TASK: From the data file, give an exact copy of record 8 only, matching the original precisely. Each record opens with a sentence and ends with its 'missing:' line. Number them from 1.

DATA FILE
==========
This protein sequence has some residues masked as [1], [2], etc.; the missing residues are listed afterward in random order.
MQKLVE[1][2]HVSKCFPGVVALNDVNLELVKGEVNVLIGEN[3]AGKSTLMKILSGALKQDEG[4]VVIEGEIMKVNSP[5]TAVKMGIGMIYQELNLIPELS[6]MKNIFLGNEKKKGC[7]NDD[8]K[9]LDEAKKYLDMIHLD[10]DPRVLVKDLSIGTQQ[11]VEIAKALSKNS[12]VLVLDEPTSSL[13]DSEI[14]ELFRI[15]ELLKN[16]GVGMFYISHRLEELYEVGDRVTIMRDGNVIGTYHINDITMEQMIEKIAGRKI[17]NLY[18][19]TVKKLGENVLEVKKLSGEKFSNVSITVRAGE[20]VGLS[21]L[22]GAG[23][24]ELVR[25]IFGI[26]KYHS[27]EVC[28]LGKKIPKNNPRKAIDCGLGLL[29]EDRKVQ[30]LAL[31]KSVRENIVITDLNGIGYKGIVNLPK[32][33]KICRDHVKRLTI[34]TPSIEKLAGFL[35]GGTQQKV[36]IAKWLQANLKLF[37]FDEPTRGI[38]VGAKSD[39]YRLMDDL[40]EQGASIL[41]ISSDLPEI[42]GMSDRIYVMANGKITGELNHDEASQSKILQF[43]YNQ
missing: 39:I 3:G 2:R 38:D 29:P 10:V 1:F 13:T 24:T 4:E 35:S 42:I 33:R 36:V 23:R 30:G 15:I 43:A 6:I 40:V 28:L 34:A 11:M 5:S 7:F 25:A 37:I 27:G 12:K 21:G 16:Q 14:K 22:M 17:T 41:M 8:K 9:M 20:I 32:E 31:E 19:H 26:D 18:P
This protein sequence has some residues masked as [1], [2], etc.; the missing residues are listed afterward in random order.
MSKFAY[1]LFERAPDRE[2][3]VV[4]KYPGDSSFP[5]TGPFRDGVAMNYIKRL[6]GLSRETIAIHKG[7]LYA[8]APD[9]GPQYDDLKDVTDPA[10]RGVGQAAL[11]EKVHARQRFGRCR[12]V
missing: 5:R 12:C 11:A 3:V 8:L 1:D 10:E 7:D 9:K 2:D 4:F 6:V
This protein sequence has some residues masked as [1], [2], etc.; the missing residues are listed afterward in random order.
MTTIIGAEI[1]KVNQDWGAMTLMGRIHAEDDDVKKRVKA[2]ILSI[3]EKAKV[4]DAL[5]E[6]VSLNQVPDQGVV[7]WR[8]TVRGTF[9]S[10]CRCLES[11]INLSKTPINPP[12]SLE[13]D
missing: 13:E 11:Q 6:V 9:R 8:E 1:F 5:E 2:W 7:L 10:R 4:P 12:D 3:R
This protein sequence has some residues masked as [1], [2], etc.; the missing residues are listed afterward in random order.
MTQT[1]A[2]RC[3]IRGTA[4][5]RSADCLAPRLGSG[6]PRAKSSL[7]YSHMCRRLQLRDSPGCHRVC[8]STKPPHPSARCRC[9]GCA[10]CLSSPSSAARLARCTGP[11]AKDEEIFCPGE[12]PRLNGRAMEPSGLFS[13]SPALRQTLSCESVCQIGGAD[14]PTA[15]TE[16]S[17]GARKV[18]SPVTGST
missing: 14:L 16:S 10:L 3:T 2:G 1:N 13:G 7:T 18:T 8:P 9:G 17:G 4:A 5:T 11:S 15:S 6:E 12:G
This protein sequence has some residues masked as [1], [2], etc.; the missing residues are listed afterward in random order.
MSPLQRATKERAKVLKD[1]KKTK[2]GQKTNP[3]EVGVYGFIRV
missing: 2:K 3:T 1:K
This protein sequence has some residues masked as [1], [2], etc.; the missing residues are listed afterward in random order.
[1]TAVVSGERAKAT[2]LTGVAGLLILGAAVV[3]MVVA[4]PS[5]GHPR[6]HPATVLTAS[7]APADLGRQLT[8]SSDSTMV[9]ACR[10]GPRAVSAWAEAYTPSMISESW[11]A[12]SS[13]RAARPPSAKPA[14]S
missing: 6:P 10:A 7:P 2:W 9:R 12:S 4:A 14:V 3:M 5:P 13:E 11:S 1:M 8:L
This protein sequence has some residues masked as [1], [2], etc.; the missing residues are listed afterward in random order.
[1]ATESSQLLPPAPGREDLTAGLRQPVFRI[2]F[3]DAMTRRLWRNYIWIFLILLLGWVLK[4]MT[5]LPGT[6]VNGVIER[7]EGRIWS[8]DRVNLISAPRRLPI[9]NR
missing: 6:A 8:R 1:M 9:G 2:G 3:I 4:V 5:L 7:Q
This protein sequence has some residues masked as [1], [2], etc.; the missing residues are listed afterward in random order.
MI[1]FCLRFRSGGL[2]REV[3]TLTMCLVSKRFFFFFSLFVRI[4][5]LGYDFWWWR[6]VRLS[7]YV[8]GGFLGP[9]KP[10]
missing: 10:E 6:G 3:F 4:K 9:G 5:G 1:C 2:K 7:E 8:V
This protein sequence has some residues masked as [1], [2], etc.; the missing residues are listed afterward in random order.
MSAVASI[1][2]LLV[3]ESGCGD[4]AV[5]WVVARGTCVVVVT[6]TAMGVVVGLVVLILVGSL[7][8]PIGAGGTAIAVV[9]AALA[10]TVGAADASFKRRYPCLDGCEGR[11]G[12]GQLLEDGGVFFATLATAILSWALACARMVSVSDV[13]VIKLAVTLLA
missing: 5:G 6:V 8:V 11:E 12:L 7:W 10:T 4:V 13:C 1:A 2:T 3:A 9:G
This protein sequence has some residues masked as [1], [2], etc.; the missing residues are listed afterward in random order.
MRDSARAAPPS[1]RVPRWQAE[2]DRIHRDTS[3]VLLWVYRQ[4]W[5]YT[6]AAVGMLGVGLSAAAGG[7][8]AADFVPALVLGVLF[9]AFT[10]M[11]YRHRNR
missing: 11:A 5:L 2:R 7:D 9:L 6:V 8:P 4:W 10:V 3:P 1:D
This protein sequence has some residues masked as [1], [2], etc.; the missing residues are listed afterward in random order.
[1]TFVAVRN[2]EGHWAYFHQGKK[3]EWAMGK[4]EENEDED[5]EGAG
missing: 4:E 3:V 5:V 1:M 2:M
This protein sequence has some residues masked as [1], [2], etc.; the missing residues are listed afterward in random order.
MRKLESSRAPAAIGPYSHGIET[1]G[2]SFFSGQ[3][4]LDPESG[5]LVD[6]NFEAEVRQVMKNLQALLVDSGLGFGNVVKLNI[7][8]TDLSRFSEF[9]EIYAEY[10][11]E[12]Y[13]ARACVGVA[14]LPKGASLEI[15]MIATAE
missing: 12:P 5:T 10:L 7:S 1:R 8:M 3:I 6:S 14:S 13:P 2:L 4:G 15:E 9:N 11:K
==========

This protein sequence has some residues masked as [1], [2], etc.; the missing residues are listed afterward in random order.
MI[1]FCLRFRSGGL[2]REV[3]TLTMCLVSKRFFFFFSLFVRI[4][5]LGYDFWWWR[6]VRLS[7]YV[8]GGFLGP[9]KP[10]
missing: 10:E 6:G 3:F 4:K 9:G 5:G 1:C 2:K 7:E 8:V